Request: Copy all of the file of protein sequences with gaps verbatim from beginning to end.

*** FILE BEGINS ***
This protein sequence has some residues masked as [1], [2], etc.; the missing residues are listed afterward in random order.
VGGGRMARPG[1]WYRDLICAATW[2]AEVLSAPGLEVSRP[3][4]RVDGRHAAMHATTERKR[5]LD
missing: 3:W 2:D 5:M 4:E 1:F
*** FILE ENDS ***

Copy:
This protein sequence has some residues masked as [1], [2], etc.; the missing residues are listed afterward in random order.
VGGGRMARPG[1]WYRDLICAATW[2]AEVLSAPGLEVSRP[3][4]RVDGRHAAMHATTERKR[5]LD
missing: 3:W 2:D 5:M 4:E 1:F